We Sleep in Cycles
Video Topic : Our sleep progresses through four distinct cycles, and important upkeep tasks are going on during each one. We start out in light sleep, also called stage 1, when we can be easily awakened. This is followed by stage 2, when it would be slightly more difficult to wake us, and we are transitioning to deep sleep. During stage 3, deep sleep, most of the important cell repair and system restoration is happening. The fourth stage is rapid-eye movement (REM) sleep, when our brains are very active and dreaming takes place. We move through these cycles 4 or 5 times during a full night's sleep.
Sleep and Circadian Rhythms
Circadian rhythms are regular changes in mental and physical characteristics that occur in the course of a day (circadian is Latin for "around a day"). Most circadian rhythms are controlled by the body's biological "clock." This clock, called the suprachiasmatic nucleus or SCN (see figure 2 ), is actually a pair of pinhead-sized brain structures that together contain about 20,000 neurons. The SCN rests in a part of the brain called the hypothalamus, just above the point where the optic nerves cross. Light that reaches photoreceptors in the retina (a tissue at the back of the eye) creates signals that travel along the optic nerve to the SCN.
Signals from the SCN travel to several brain regions, including the pineal gland, which responds to light-induced signals by switching off production of the hormone melatonin. The body's level of melatonin normally increases after darkness falls, making people feel drowsy. The SCN also governs functions that are synchronized with the sleep/wake cycle, including body temperature, hormone secretion, urine production, and changes in blood pressure.
By depriving people of light and other external time cues, scientists have learned that most people's biological clocks work on a 25-hour cycle rather than a 24-hour one. But because sunlight or other bright lights can reset the SCN, our biological cycles normally follow the 24-hour cycle of the sun, rather than our innate cycle. Circadian rhythms can be affected to some degree by almost any kind of external time cue, such as the beeping of your alarm clock, the clatter of a garbage truck, or the timing of your meals. Scientists call external time cues zeitgebers (German for "time givers").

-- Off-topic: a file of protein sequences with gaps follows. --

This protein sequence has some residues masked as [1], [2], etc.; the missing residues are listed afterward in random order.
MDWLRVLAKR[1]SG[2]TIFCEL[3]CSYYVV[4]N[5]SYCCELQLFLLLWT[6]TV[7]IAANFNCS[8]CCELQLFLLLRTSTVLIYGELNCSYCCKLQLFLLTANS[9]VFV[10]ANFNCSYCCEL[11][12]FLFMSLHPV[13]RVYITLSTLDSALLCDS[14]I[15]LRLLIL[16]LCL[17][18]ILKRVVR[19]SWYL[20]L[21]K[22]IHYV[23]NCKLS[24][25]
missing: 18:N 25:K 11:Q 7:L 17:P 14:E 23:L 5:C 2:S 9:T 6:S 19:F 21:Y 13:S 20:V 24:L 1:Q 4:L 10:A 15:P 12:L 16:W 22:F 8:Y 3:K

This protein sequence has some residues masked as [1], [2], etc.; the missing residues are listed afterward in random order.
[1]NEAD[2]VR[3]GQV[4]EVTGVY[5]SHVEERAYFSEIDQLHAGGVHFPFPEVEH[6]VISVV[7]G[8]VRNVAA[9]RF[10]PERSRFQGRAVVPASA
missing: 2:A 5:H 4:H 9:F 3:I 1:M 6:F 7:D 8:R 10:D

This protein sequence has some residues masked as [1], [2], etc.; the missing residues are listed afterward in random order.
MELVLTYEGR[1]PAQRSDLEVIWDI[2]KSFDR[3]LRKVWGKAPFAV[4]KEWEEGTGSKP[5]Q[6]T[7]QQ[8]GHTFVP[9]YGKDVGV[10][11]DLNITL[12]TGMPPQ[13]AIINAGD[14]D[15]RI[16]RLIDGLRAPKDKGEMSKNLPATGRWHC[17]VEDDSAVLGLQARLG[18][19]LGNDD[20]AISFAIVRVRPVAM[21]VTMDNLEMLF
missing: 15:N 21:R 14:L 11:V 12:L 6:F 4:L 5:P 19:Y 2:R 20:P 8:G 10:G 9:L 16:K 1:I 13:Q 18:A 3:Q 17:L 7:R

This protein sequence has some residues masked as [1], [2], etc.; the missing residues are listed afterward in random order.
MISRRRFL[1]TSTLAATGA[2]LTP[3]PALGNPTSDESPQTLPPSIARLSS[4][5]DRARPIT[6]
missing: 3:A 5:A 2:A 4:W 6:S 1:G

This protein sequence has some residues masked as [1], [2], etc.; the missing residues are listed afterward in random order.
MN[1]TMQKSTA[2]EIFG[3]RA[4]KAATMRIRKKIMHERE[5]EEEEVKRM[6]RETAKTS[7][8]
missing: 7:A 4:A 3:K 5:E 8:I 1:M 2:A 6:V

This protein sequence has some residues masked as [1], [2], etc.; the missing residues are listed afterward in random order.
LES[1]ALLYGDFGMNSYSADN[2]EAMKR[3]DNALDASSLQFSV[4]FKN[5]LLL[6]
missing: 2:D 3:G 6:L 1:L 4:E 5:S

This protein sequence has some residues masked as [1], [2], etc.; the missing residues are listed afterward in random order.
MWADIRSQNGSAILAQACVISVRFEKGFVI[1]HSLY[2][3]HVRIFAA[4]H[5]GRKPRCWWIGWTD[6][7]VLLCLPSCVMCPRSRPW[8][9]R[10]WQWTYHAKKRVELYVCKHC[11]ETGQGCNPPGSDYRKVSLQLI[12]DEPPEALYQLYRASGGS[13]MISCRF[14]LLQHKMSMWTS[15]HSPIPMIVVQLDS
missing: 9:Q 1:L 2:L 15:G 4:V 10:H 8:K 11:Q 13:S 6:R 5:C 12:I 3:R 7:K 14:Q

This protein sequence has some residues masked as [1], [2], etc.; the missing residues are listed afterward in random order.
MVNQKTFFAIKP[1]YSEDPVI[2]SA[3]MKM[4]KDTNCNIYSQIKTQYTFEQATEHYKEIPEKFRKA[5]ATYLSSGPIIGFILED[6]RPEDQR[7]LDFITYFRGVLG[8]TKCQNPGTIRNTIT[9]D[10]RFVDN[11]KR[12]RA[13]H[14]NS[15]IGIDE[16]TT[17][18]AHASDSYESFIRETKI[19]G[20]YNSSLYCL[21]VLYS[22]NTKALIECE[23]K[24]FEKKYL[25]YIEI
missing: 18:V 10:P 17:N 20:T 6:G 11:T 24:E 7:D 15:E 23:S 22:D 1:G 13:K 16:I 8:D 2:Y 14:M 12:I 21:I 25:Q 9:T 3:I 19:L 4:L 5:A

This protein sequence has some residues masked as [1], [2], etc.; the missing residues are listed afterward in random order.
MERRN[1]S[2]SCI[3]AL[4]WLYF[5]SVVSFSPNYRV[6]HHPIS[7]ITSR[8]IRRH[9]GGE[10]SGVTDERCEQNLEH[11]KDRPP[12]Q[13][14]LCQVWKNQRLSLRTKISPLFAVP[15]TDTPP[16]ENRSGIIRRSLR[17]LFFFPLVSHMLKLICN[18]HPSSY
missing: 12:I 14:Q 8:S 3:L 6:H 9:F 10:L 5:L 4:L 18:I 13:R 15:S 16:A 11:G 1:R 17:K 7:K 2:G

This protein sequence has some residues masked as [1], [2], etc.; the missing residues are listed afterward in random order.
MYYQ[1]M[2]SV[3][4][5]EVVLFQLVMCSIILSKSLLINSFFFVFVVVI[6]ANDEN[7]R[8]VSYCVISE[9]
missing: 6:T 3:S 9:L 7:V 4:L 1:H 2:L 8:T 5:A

When travelers pass from one time zone to another, they suffer from disrupted circadian rhythms, an uncomfortable feeling known as jet lag. For instance, if you travel from California to New York, you "lose" 3 hours according to your body's clock. You will feel tired when the alarm rings at 8 a.m. the next morning because, according to your body's clock, it is still 5 a.m. It usually takes several days for your body's cycles to adjust to the new time.
To reduce the effects of jet lag, some doctors try to manipulate the biological clock with a technique called light therapy. They expose people to special lights, many times brighter than ordinary household light, for several hours near the time the subjects want to wake up. This helps them reset their biological clocks and adjust to a new time zone.
Symptoms much like jet lag are common in people who work nights or who perform shift work. Because these people's work schedules are at odds with powerful sleep-regulating cues like sunlight, they often become uncontrollably drowsy during work, and they may suffer insomnia or other problems when they try to sleep. Shift workers have an increased risk of heart problems, digestive disturbances, and emotional and mental problems, all of which may be related to their sleeping problems. The number and severity of workplace accidents also tend to increase during the night shift. Major industrial accidents attributed partly to errors made by fatigued night-shift workers include the Exxon Valdez oil spill and the Three Mile Island and Chernobyl nuclear power plant accidents. One study also found that medical interns working on the night shift are twice as likely as others to misinterpret hospital test records, which could endanger their patients. It may be possible to reduce shift-related fatigue by using bright lights in the workplace, minimizing shift changes, and taking scheduled naps.